All the pieces I’ve written for MWI have been with an eye towards wider publication. Not this time.

Today, I’m writing to the cadets at West Point, specifically to the women in uniform. Recently my colleague, Maj. John Spencer, wrote an op-ed for the LA Times, in which he argued that in order for women to be encouraged to join, and prepared to succeed in, combat arms branches, men in the military need to do more. I would argue that there is also a broader cultural shift necessary. The narrative about women in combat needs to change.

As someone who grew up in Hollywood, whose mom was actually in the movie “G.I. Jane,” I can tell you that pop culture is way behind the curve when it comes to the film industry’s treatment of gender equality and the military.

I tried for years to shop around a screenplay I wrote about the “Night Witches,” the all-female squadron of Soviet bomber pilots in World War II, and I can tell you that war movies about women are not seen as money-makers . . . until they are. All it takes is one hit. Maybe that will happen with “Ashley’s War,” the true story of female soldiers who accompanied special operations forces on missions during the war in Afghanistan. But there are many more examples throughout history of courageous women in combat. The following list is just a tiny sliver. Bringing any of these stories to the silver screen won’t in itself change the cultural narrative. But it will help.

The Revolution

The Revolutionary War saw many women marching off to war alongside their husbands. One of those was Margaret Corbin. When her artilleryman husband was killed at the Battle of Fort Washington, Margaret took his place on the firing line. For the rest of the battle, she “manned” his cannon, firing continuously while being hit in the arm, chest, and face.

The Civil War

Hundreds of women fought in this conflict, most of them disguised as men. One of them was Mary Galloway who, at sixteen years old, took a bullet in the neck at Antietam. She lay in a ditch for a day and half, refused treatment from male surgeons, and was finally saved by another pioneering woman, Clara Barton.

Cathay Williams, born a slave, was freed by the Union Army and pressed into service as a cook, traveling with the 8th Indiana through the Red River Campaign and the Battle of Pea Ridge. She would go on to wear the Army’s blue uniform after the war, when, disguised as a man, she enlisted and became the first female Buffalo Soldier (that we know of!).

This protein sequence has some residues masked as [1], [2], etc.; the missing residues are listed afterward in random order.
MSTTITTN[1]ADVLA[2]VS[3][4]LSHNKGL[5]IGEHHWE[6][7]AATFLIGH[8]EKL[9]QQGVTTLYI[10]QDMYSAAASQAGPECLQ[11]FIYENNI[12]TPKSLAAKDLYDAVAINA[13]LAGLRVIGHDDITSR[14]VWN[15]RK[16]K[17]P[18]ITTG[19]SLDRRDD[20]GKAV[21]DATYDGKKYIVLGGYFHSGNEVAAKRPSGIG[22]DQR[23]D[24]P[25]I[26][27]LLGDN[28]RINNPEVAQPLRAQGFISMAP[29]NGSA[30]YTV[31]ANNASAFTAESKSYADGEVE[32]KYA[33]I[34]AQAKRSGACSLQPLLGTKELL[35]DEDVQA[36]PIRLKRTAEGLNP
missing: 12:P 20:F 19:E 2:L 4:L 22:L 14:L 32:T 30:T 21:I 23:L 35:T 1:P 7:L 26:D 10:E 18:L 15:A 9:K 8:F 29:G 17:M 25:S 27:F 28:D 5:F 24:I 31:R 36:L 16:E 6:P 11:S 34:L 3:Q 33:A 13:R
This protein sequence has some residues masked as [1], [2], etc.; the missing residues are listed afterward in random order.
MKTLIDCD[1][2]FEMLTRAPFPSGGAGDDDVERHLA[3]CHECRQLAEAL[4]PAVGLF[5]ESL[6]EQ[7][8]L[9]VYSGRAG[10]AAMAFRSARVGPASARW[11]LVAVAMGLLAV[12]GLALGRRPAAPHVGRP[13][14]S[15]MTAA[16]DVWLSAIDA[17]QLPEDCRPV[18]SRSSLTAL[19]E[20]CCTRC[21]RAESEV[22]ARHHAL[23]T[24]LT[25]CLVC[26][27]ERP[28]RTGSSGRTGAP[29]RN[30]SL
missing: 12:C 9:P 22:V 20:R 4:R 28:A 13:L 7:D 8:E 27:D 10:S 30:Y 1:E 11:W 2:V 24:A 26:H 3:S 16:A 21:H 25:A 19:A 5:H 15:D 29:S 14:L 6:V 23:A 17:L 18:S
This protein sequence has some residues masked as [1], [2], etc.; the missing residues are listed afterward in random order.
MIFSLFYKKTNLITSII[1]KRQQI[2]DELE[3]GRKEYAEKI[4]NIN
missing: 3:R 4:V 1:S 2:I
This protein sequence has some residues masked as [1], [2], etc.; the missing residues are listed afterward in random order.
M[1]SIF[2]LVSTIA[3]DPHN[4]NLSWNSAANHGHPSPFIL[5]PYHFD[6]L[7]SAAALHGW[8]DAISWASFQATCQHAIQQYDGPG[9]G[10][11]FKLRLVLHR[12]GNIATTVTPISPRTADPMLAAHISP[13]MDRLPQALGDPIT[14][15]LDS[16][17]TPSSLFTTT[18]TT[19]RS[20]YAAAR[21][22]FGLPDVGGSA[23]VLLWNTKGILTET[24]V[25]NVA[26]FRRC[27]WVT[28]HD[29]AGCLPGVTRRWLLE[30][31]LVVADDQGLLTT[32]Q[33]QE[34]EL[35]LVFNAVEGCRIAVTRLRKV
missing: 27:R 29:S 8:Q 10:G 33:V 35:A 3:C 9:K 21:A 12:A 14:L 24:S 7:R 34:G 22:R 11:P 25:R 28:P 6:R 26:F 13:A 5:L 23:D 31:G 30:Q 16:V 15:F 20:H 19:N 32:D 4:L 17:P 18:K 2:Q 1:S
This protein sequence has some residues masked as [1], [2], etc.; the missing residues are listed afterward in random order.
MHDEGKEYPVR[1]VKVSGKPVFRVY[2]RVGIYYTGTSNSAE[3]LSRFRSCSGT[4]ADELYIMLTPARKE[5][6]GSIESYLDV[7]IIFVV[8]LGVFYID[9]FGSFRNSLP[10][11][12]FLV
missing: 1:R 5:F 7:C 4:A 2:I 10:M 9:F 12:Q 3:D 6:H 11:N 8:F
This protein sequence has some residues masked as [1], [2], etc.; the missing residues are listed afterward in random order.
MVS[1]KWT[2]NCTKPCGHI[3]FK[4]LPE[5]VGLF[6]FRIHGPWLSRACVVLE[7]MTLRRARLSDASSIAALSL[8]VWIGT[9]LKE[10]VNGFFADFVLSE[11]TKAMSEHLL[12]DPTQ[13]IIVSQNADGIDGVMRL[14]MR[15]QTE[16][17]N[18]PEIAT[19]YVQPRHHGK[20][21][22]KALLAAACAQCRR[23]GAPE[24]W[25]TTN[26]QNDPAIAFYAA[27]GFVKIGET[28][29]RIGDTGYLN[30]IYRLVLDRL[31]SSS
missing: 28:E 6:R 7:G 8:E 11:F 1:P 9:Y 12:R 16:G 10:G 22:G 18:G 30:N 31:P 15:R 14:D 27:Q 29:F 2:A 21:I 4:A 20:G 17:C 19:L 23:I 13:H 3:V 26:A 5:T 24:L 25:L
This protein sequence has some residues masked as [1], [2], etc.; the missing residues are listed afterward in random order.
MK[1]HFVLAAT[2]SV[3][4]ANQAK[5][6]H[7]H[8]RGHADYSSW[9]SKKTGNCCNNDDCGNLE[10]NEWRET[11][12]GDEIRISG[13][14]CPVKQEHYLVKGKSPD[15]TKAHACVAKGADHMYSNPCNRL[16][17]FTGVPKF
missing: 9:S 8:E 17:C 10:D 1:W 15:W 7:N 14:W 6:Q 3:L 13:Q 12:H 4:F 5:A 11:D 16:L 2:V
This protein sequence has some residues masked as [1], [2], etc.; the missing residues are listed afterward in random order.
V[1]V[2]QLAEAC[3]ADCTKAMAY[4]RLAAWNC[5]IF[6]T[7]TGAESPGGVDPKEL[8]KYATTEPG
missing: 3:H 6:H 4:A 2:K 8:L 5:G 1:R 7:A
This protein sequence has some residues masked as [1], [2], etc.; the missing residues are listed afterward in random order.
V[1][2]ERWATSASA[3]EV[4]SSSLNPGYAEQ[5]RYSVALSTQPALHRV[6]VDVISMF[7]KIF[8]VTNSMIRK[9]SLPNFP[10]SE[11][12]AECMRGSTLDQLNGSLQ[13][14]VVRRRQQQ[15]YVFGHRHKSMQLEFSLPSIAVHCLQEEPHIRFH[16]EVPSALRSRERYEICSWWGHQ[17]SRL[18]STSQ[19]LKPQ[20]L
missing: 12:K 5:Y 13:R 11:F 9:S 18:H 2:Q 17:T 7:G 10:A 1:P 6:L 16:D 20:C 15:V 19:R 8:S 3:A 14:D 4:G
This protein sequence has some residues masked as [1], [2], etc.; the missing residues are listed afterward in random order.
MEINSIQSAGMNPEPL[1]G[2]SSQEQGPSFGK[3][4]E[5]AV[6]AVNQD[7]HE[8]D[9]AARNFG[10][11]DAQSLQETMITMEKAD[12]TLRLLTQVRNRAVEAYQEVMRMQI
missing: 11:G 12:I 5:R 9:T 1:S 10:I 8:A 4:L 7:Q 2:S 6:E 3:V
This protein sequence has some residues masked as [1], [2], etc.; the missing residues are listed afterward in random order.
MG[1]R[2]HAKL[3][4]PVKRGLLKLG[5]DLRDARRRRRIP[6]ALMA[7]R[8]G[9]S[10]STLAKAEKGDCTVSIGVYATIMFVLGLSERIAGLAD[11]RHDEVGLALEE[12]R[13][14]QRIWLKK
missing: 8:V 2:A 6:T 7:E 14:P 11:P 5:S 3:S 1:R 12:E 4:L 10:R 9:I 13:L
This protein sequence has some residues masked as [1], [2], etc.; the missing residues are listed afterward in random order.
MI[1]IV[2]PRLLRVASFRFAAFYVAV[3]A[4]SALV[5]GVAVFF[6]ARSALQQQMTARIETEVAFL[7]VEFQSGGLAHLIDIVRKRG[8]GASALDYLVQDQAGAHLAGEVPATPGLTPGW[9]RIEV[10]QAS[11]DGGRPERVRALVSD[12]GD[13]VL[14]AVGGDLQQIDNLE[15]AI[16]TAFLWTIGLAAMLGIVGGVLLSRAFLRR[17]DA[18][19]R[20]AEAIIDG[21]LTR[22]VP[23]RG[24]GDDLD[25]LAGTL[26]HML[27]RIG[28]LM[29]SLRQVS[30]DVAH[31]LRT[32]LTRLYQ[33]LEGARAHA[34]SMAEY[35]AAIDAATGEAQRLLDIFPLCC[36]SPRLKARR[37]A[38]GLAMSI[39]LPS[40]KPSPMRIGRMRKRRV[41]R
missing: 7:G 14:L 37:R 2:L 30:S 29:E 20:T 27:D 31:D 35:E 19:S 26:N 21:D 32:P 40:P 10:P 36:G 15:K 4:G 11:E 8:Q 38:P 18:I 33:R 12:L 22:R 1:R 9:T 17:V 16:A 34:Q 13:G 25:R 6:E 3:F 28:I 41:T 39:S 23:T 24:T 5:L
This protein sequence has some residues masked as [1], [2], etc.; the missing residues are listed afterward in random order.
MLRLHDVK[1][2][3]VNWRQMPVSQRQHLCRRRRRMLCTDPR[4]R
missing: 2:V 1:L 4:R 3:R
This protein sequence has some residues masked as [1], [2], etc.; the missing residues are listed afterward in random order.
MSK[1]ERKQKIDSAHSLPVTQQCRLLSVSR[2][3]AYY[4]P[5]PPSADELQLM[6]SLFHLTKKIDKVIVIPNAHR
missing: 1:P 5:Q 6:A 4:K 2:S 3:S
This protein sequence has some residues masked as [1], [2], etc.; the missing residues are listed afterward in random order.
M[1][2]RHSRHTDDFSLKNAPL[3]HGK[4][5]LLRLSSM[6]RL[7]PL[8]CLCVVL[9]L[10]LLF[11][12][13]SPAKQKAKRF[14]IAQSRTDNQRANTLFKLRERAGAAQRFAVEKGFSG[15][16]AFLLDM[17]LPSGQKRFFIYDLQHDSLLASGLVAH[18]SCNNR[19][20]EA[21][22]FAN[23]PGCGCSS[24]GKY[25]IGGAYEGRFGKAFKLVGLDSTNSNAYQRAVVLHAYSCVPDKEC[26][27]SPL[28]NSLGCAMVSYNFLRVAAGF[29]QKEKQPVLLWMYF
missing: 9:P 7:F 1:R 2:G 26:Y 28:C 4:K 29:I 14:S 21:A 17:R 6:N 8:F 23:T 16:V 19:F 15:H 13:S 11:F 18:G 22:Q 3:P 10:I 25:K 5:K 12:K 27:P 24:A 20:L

World Wars I and II

The twentieth century saw us stepping onto the world stage, but we did so from behind the safety of two oceans. That safety allowed the luxury of sexism. We didn’t deploy women in direct combat roles because we didn’t have to. Other countries didn’t have a choice. The most notable example in those two global conflicts was Mother Russia, who called on her daughters to save her.

In World War I, when the Russian army was crumbling, women stepped forward to fill the growing void. One of the new all-female units was known as the “Battalion of Death,” the members of which not only stood their ground under fire, but shamed their male comrades by charging past them into battle.

By World War II, women filled every combat assignment in the Red Army. There were tankers, like Mariya Oktyabrskaya, who would jump out of her T-34 to repair it under fire. There were fighter aces like Lydia Litvyak, the “White Lily of Stalingrad” who shot down a dozen Nazi aircraft. And there were snipers like Lyudmila Pavlichenko who scored 309 confirmed kills, more than any American sniper in any war!

Vietnam

While women weren’t officially allowed in direct combat roles, anyone wearing a combat action badge will tell you that there is no safe zone in a guerilla war. More than 11,000 women served in Vietnam. Some made history, like the US Navy’s Cdr. Elizabeth Barrett, who became the first female line officer to hold a command position in a combat zone. Some paid the ultimate price, like 1st Lt. Sharon Ann Lane, who was killed when her hospital was attacked by the Vietcong.

Today

Right now, half a world away, thousands of women are fighting ISIS as members of the YPJ, the Kurdish Women’s Defense Units. They are serving in the kind of sustained land war Americans haven’t seen since Korea. Make no mistake, these are frontline combat units, and they know what will happen if they’re captured. And yet, as one of them told the BBC, “One of our Women is worth 100 of their men.”

The Kurdish fighters facing off against ISIS clearly recognize the valuable contributions women among their ranks have to make. It’s time to make sure the American cultural narrative about women in direct combat roles reflects these contributions, too—both current and historical. Seeing depictions of women in combat action is an important step toward encouraging more women to join newly opened combat arms branches. As Maj. Gen. Tammy Smith recently reminded her followers on Twitter, “If I can see it I can be it.” Hollywood isn’t the solution. But it can and should be part of it.

 

Photo credit: Sgt. Eric Glassey, US Army

 

Max Brooks is an author, public speaker, MWI non-resident fellow, and senior resident fellow at the Atlantic Council’s Art of Future Warfare project. He is the author of World War Z and The Harlem Hellfighters. The views expressed are those of the author and not necessarily those of West Point, the Department of the Army, the Department of Defense, or any agency of the US government.

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